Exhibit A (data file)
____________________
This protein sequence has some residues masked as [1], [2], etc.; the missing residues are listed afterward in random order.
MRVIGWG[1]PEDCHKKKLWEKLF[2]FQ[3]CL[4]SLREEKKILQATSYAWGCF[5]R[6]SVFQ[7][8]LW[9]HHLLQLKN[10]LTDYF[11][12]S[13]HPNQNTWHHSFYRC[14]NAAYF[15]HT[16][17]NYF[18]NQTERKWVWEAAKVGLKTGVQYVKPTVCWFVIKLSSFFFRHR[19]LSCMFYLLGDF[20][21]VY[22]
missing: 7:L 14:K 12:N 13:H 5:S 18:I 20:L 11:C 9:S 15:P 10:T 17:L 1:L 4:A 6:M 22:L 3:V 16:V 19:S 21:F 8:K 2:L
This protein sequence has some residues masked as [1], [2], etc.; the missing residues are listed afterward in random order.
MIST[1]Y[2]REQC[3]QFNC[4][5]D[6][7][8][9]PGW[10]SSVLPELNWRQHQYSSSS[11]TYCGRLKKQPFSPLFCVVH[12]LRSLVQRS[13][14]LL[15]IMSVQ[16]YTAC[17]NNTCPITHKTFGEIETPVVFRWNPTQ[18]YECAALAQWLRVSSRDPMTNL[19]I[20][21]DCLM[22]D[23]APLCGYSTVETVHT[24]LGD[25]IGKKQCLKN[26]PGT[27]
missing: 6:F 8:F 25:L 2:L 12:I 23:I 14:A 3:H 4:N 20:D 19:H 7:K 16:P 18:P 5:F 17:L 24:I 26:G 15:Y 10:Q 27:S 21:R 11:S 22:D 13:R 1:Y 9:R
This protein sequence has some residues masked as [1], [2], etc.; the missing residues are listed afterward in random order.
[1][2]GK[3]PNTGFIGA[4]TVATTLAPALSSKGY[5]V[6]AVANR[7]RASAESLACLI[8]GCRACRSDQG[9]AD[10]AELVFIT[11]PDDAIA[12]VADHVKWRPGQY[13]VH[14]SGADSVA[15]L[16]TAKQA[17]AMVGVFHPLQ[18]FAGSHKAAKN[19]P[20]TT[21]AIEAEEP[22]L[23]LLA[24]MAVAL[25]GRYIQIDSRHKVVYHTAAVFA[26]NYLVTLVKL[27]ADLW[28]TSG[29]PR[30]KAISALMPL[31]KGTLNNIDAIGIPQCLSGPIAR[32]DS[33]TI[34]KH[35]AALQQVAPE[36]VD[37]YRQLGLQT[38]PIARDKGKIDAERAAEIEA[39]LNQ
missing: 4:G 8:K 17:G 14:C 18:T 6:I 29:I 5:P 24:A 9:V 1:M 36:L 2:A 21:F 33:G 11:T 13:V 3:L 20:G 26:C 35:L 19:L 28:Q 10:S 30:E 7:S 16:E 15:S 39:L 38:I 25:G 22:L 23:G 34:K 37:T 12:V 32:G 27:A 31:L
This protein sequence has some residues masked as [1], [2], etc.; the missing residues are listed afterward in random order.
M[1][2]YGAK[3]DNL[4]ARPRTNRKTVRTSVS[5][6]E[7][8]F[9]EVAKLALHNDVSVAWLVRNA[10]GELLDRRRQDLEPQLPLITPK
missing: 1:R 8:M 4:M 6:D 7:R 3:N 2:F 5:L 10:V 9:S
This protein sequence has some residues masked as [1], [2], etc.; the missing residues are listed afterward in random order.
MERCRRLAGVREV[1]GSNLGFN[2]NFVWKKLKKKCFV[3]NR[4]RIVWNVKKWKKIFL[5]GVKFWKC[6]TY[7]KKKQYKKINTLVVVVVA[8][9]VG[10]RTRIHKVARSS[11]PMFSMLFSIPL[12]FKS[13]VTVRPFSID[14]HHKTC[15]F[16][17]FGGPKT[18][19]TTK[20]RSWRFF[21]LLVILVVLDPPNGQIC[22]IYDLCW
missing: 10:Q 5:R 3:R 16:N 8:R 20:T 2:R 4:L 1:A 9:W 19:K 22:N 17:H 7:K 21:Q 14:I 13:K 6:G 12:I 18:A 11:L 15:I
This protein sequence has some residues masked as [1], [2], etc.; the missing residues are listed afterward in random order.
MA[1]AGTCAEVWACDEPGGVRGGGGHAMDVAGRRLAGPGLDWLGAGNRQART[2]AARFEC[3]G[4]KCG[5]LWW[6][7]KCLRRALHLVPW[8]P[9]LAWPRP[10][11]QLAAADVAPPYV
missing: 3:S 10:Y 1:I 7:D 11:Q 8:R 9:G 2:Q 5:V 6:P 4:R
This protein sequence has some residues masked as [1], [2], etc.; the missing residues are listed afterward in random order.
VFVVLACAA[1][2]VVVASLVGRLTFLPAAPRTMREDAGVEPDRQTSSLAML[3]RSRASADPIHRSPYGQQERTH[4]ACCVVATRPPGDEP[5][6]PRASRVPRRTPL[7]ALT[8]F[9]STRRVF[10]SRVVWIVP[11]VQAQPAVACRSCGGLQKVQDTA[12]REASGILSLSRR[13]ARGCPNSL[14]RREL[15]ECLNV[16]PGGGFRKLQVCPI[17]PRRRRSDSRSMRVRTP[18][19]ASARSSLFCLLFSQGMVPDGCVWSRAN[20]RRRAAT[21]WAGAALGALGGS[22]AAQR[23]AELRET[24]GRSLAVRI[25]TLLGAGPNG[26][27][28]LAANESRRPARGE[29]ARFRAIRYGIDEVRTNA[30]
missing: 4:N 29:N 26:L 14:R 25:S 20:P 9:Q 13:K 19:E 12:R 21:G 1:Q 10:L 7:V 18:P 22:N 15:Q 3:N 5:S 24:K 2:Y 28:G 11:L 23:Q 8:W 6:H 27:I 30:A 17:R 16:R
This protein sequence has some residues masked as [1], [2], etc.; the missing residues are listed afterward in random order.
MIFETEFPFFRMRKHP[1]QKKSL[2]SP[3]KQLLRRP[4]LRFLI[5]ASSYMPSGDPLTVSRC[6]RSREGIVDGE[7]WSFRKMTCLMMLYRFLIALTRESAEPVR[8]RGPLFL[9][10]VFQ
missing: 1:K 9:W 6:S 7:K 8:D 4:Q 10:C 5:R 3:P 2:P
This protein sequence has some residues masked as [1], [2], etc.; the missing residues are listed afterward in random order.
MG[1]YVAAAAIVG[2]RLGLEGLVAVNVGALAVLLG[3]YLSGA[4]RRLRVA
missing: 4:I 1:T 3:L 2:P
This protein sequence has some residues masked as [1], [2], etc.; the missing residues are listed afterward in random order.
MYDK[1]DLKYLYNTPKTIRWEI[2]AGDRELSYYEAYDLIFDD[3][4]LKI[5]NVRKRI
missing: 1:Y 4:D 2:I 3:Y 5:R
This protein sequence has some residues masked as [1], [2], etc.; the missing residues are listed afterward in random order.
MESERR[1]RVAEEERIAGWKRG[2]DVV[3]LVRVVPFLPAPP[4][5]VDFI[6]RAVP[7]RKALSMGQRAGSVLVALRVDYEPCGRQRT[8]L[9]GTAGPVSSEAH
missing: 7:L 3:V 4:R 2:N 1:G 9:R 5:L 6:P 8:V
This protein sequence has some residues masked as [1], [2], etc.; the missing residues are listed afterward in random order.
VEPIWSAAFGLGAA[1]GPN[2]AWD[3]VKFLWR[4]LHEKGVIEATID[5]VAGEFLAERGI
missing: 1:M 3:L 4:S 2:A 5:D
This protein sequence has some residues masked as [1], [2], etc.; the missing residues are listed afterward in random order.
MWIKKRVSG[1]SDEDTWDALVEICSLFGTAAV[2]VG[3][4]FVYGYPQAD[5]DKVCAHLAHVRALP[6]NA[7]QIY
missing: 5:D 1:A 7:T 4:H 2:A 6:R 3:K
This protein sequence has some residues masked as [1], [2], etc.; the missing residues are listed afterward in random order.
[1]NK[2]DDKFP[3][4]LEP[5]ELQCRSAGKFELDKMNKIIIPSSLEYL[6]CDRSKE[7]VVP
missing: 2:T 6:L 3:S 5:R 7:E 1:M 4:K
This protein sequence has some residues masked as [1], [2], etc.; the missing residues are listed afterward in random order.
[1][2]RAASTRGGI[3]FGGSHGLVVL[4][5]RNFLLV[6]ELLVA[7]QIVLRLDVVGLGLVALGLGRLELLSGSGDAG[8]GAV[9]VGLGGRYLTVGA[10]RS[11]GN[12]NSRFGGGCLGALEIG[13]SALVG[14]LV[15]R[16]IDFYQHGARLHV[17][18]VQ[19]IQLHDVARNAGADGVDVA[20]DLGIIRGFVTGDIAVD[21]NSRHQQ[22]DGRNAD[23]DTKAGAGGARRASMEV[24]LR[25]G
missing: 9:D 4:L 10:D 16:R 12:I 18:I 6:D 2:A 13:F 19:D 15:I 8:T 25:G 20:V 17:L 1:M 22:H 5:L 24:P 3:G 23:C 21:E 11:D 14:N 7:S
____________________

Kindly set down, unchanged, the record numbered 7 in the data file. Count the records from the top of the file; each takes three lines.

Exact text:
This protein sequence has some residues masked as [1], [2], etc.; the missing residues are listed afterward in random order.
VFVVLACAA[1][2]VVVASLVGRLTFLPAAPRTMREDAGVEPDRQTSSLAML[3]RSRASADPIHRSPYGQQERTH[4]ACCVVATRPPGDEP[5][6]PRASRVPRRTPL[7]ALT[8]F[9]STRRVF[10]SRVVWIVP[11]VQAQPAVACRSCGGLQKVQDTA[12]REASGILSLSRR[13]ARGCPNSL[14]RREL[15]ECLNV[16]PGGGFRKLQVCPI[17]PRRRRSDSRSMRVRTP[18][19]ASARSSLFCLLFSQGMVPDGCVWSRAN[20]RRRAAT[21]WAGAALGALGGS[22]AAQR[23]AELRET[24]GRSLAVRI[25]TLLGAGPNG[26][27][28]LAANESRRPARGE[29]ARFRAIRYGIDEVRTNA[30]
missing: 4:N 29:N 26:L 14:R 25:S 20:P 9:Q 13:K 19:E 12:R 21:G 1:Q 10:L 7:V 18:P 22:N 15:Q 3:N 5:S 24:K 2:Y 28:G 11:L 23:Q 8:W 6:H 27:I 30:A 17:R 16:R